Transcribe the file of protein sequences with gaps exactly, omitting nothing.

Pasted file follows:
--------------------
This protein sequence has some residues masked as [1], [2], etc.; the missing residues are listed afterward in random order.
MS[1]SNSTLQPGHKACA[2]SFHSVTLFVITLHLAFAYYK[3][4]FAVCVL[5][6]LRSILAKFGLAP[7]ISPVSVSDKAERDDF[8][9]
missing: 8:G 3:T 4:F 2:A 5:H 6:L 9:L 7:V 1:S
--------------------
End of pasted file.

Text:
This protein sequence has some residues masked as [1], [2], etc.; the missing residues are listed afterward in random order.
MS[1]SNSTLQPGHKACA[2]SFHSVTLFVITLHLAFAYYK[3][4]FAVCVL[5][6]LRSILAKFGLAP[7]ISPVSVSDKAERDDF[8][9]
missing: 8:G 3:T 4:F 2:A 5:H 6:L 9:L 7:V 1:S